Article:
Greater Manchester has a population of 2,867,800 (2021 Census),[160] making it the third most populous county in England after Greater London and the West Midlands and the highest ever for the county. The demonym of Greater Manchester is "Greater Mancunian".[161] The Manchester accent and dialect, native to Manchester, is common in the city and adjacent areas, but gives way to "slower, deeper accents" towards Greater Manchester's fringes and suburbs.[22]

Greater Manchester is home to a diverse population and is a multicultural agglomeration with an ethnic minority population comprising 8.5% of the total population in 2001.[162][163] In 2008, there were over 66 refugee nationalities in the county.[164] At the 2001 UK census, 74.2% of Greater Manchester's residents were Christian, 5.0% Muslim, 0.9% Jewish, 0.7% Hindu, 0.2% Buddhist, and 0.1% Sikh. 11.4% had no religion, 0.2% had an alternative religion and 7.4% did not state their religion. This is similar to the rest of the country, although the proportions of Muslims and Jews are nearly twice the national average.[165] It contains the Heaton Park Hebrew Congregation, a large Ashkenazi Orthodox synagogue in North Manchester.[citation needed] Greater Manchester is covered by the Roman Catholic Dioceses of Salford and Shrewsbury,[166][167][failed verification] and the Archdiocese of Liverpool.[citation needed] Much of Greater Manchester is part of the Anglican Diocese of Manchester,[168][failed verification] apart from Wigan which lies within the Diocese of Liverpool and parts of Stockport, Tameside and Trafford, which are in the Diocese of Chester.[169][failed verification]

Population density map

Following the deindustrialisation of Greater Manchester in the mid-20th century, there was a significant economic and population decline in the region, particularly in Manchester and Salford.[170][171] Vast areas of low-quality squalid terraced housing that were built throughout the Victorian era were found to be in a poor state of repair and unsuited to modern needs; many inner-city districts suffered from chronic social deprivation and high levels of unemployment.[171][172] Slum clearance and the increased building of social housing overspill estates by Salford and Manchester City Councils lead to a decrease in population in central Greater Manchester.[173] During the 1970s, 1980s and 1990s, the population of Greater Manchester declined by over 8,000 inhabitants a year.[171] While Manchester's population shrank by about 40% during this time (from 766,311 in 1931 to 452,000 in 2006), the total population of Greater Manchester decreased by only 8%.[171]

Greater Manchester's housing stock comprises a variety of types. Manchester city centre is noted for its high-rise apartments,[174] while Salford has some of the tallest and most densely populated tower block estates in Europe.[175] Saddleworth has stone-built properties, including farmhouses and converted weavers' cottages.[22][176] Throughout Greater Manchester, rows of terraced houses are common, most of them built during the Victorian and Edwardian periods. House prices and labour markets differ in Greater Manchester between north and south,[177][178] such that in the 2000s, the Housing Market Renewal Initiative identified Manchester, Salford, Rochdale and Oldham as areas with terraced housing unsuited to modern needs.[178] In contrast, towns and villages in southern Greater Manchester, from Bramhall through Woodford to Altrincham constitute an arc of wealthy commuter towns.[22] Altrincham in particular, with its neighbours Bowdon and Hale, forms a "stockbroker belt, with well-appointed dwellings in an area of sylvan opulence".[179]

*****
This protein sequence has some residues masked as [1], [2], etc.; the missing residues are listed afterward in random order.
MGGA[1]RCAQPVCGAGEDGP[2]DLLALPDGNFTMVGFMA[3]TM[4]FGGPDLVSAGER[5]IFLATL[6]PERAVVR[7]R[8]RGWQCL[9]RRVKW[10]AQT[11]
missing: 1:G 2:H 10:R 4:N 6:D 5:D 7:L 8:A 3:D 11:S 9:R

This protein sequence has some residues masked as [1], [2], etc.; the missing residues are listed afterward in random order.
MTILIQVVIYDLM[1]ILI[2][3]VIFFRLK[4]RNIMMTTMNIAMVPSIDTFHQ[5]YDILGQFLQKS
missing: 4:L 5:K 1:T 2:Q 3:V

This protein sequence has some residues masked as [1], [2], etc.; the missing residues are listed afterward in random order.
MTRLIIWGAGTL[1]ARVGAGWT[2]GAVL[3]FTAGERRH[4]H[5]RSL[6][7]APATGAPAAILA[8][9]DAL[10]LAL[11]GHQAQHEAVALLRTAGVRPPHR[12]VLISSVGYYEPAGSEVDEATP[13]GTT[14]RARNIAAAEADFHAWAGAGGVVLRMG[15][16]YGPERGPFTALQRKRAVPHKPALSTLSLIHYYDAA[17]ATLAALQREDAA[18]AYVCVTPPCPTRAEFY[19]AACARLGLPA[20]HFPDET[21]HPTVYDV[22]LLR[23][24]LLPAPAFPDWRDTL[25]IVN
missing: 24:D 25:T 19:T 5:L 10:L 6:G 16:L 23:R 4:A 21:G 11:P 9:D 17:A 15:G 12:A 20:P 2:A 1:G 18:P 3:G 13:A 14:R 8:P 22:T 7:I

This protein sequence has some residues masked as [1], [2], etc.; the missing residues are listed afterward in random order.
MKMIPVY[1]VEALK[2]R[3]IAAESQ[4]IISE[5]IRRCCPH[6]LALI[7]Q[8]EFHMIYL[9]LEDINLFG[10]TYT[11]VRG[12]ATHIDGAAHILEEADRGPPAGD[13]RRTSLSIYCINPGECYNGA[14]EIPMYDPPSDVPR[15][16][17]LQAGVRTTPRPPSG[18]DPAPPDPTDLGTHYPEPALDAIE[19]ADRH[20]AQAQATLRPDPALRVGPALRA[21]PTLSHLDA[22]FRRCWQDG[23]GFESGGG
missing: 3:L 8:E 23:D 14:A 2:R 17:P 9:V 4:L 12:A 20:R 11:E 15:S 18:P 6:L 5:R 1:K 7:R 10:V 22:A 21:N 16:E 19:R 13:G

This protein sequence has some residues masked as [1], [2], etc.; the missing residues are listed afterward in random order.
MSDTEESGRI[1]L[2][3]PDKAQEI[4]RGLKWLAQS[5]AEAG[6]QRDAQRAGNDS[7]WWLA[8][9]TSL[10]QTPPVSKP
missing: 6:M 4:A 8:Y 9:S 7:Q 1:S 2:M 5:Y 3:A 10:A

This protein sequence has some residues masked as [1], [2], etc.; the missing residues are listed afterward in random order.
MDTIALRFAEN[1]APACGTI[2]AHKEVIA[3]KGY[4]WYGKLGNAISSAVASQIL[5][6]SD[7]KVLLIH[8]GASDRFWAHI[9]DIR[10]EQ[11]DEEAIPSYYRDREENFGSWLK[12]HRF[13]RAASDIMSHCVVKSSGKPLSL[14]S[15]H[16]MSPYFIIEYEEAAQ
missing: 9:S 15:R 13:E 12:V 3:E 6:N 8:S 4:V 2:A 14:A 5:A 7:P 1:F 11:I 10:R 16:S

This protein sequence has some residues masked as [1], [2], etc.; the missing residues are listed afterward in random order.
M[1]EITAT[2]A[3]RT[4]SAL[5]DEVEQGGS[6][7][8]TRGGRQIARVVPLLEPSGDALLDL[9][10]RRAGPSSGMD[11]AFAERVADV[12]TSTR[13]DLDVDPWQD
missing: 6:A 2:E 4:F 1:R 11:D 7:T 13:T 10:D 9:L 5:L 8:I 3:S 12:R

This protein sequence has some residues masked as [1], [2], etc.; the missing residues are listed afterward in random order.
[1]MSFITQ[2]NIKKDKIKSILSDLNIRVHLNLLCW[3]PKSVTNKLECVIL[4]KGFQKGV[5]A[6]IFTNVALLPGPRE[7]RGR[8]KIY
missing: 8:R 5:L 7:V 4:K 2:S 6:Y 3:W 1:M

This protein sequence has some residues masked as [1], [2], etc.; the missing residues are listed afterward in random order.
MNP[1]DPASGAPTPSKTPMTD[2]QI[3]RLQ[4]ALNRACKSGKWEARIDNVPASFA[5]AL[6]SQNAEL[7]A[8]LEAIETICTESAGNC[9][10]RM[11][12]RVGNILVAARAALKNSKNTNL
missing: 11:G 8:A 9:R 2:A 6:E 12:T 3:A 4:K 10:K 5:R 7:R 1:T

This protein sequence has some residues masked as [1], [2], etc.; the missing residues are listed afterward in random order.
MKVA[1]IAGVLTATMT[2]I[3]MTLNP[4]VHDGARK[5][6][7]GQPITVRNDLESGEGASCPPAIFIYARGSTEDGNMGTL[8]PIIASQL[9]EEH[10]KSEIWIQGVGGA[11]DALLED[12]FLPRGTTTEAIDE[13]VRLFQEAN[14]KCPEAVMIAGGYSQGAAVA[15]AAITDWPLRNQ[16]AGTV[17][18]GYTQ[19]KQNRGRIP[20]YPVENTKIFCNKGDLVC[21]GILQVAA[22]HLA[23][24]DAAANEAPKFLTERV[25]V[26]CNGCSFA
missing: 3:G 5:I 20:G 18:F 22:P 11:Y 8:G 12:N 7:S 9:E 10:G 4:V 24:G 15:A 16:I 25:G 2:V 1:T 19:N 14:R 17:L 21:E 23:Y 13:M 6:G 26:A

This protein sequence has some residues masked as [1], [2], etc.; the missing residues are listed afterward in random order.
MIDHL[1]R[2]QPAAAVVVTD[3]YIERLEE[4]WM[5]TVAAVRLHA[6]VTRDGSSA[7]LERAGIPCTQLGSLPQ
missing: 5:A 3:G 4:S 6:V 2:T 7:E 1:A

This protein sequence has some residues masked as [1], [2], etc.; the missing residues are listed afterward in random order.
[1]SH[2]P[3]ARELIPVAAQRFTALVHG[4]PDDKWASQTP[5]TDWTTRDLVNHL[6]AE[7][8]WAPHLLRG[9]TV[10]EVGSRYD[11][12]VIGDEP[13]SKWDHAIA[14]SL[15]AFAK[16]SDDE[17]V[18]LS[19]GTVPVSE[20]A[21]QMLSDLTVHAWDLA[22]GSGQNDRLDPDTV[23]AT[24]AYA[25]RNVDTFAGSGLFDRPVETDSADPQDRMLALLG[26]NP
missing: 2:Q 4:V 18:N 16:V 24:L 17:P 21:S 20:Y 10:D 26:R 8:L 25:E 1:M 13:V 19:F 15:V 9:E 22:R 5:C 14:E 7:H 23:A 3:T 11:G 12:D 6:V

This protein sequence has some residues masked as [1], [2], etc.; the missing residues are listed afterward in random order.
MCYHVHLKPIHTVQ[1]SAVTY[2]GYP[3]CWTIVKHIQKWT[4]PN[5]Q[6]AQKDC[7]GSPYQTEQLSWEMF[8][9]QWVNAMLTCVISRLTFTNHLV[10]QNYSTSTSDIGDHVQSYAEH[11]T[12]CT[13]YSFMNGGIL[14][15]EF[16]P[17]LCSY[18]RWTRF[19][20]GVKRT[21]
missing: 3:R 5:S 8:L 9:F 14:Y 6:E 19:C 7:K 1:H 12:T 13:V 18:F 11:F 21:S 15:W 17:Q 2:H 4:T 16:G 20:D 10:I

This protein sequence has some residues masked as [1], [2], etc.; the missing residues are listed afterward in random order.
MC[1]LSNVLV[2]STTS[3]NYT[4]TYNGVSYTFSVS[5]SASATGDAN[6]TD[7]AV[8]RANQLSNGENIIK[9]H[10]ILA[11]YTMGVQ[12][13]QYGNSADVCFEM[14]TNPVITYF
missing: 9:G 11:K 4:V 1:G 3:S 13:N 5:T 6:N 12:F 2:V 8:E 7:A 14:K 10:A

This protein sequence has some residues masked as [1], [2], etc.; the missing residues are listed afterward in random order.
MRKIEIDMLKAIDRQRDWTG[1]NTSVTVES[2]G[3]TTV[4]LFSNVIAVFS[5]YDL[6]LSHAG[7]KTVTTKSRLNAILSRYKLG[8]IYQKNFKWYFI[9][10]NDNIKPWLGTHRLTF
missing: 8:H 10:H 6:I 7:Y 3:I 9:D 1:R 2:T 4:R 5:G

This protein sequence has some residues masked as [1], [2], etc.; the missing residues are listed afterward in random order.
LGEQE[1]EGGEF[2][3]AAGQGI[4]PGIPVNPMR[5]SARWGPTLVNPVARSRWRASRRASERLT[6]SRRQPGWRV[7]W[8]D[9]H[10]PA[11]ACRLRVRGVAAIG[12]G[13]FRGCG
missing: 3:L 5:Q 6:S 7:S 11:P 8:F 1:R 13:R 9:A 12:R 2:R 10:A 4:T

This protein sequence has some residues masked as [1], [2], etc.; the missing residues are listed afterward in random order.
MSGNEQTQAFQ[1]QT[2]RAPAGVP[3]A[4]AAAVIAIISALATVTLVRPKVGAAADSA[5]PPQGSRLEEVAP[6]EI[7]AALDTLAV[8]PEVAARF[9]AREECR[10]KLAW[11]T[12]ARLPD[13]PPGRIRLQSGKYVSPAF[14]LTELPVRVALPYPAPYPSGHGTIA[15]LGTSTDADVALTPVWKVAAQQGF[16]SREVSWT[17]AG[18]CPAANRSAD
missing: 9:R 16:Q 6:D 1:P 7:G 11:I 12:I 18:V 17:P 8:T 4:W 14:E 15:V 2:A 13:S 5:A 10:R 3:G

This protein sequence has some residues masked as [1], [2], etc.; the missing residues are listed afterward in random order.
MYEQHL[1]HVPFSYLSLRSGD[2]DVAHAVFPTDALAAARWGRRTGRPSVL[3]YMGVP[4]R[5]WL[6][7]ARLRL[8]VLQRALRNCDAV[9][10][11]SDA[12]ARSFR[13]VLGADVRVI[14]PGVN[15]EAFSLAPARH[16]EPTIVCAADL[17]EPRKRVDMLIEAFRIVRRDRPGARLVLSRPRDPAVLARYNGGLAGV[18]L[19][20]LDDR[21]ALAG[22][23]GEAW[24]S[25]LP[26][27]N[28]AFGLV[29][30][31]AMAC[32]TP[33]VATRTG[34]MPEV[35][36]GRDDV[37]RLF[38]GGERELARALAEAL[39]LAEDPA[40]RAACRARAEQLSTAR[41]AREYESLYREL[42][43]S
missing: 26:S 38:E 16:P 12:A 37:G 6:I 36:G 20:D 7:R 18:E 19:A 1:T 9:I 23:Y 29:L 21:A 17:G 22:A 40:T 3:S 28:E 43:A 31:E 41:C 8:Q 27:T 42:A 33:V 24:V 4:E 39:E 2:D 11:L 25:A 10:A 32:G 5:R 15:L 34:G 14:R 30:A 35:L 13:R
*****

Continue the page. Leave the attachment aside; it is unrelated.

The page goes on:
Education

See also: List of schools in Greater Manchester

Greater Manchester has six universities: the Manchester Metropolitan University, the University of Bolton, the University of Law, the University of Manchester the University of Salford and The University Campus of Football Business . Together with the Royal Northern College of Music they had a combined population of students of 101,165 in 2007 – the third highest number in England behind Greater London (360,890) and the West Midlands (140,980),[180] and the thirteenth highest in England per head of population.[181] The majority of students are concentrated on Oxford Road in Manchester, Europe's largest urban higher education precinct.[182]

As of 2010, further education in Greater Manchester is co-ordinated by the Greater Manchester Colleges Group, a joint venture composed of an association of 24 colleges in the region.[183] Primary and secondary education within Greater Manchester are the responsibility of the constituent boroughs which form local education authorities and administer schools. The county has several independent schools such as Bolton School, Bury Grammar School, Manchester Grammar School, Oldham Hulme Grammar School, St Bede's College, Stockport Grammar School and Chethams School of Music.[184]

Economy

See also: List of companies based in Greater Manchester and Economy of Manchester